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AB0843 Relationship between the histological classification of marsh and the affectation of the bone metabolism in patients with a recent diagnosis of celiac disease
  1. L Lόpez1,
  2. M Larrea2,
  3. A Erra1
  1. 1Rheumatology
  2. 2Gastroenterology, Hospital San Rafael, Barcelona, Spain


Background Celiac disease is a chronic autoimmune pathology that affects people with genetic predisposition, caused by a permanent intolerance to gluten. Its prevalence has been estimated at around 1% but about 30% of patients are diagnosed after age 60.Its diagnosis is made through clinical data, serological markers, study of duodenal biopsy (BD) and response to the gluten-free diet. The histological study (Marsh classification) remains the gold standard to the diagnosis and allows classification of the disease in 4 types: grade I (less histological lesion) to grade IV (total duodenal mucosal atrophy).In these patients the deficiency of 25-OH vitamin D (vit D) is very frequent and is one of the causes of osteomalacia associated with malabsorption.

Objectives To evaluate if there is a relation between the histological classification of Marsh and the bone metabolism in patients with a recent diagnosis of celiac disease.

Methods Prospective study, which included all patients with a recent diagnosis of celiac disease by the Digestive Service during the period 2014–2016. This diagnosis was made through a clinical, serological (anti-transglutaminase IgA, anti-endomysium IgA), histological BD and genetic study (HLA DQ2 and HLA DQ8).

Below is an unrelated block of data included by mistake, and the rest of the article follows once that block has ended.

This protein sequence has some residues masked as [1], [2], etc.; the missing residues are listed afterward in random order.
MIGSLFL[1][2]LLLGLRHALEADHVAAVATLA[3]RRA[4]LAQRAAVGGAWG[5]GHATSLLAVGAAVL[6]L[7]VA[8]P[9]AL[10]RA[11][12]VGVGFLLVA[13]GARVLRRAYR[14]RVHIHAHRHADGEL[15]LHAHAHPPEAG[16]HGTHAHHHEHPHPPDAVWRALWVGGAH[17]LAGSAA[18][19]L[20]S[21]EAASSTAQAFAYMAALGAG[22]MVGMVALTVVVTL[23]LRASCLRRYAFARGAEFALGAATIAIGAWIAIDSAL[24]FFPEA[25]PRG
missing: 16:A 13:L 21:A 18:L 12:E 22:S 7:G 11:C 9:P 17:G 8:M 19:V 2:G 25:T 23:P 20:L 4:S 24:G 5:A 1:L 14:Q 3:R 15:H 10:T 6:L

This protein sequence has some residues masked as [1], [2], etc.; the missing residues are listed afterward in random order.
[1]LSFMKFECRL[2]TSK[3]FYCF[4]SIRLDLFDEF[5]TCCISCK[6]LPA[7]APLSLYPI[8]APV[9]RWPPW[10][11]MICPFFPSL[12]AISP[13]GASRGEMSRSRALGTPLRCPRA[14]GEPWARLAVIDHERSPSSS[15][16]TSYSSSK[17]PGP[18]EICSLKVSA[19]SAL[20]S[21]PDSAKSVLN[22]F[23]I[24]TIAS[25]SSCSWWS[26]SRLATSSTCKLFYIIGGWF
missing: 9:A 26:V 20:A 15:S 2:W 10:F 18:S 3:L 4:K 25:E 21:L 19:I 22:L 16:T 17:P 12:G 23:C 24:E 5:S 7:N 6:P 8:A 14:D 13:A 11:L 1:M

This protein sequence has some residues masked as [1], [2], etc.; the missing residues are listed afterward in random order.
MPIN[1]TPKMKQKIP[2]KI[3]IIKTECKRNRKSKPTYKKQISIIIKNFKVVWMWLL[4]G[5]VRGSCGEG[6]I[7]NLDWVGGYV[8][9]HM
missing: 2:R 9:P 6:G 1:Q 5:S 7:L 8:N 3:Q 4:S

All patients underwent a study of phospho-calcium metabolism including: calcemia, phosphataemia, vit D, PTH, alkaline phosphatases, 24-hour calciuria and a densitometric study (BMD). We present the inclusion data of these patients

Results 15 patients were included: 11 women and 4 men, with a mean age of 42.2 years (SD+/-16)

The genetic study was performed in 12 patients: 75% were positive for HLA DQ2 and 25% for HLA DQ8.

The determination of antibodies was positive in 12 patients (73%) and negative in 3 (27%). These 3 were positive for the genetic study (2 HLA DQ2 and 1 HLA DQ8).

The study of BD showed: type I in 4 patients; Type IIIa in 2 patients; Type IIIb in 6 patients; Type IIIC in 3 patients.

BMD showed normal values in 33%, osteopenia in 47% and osteoporosis (OP) in 20% of patients. Thus, 67% had an alteration in BMD at the time of diagnosis.

100% had a Vit D deficit, with a mean value of 14.3 ng/mL (range 4.15–26.8). 75% of them had values below 20 ng/mL (40% less than 10 ng/mL).

40% had secondary hyperparathyroidism (SHP), 83% of which had an alteration in BMD (67% osteopenia and 16% OP). The BD of the patients with SHP and alteration of the BMD showed a histological pattern type Marsh III.

No patient presented an alteration in the values of calcemia, phosphataemia or calciuria.

The relationship between the degree of alteration in BMD and the Marsh classification (table) was studied.

72% of patients with a Marsh III had an alteration in BMD (3 OP and 5 osteopenia vs 3 normal).

Conclusions Most patients with celiac disease have an alteration in BMD.

In our study, all patients with celiac disease had a Vit D deficiency with no alteration of calcemia or calciuria.

Only in patients with SHP, there is a correlation between alterations in BMD and a higher degree of Marsh.

Most patients with a histological Marsh III have abnormalities in BMD.

Disclosure of Interest None declared

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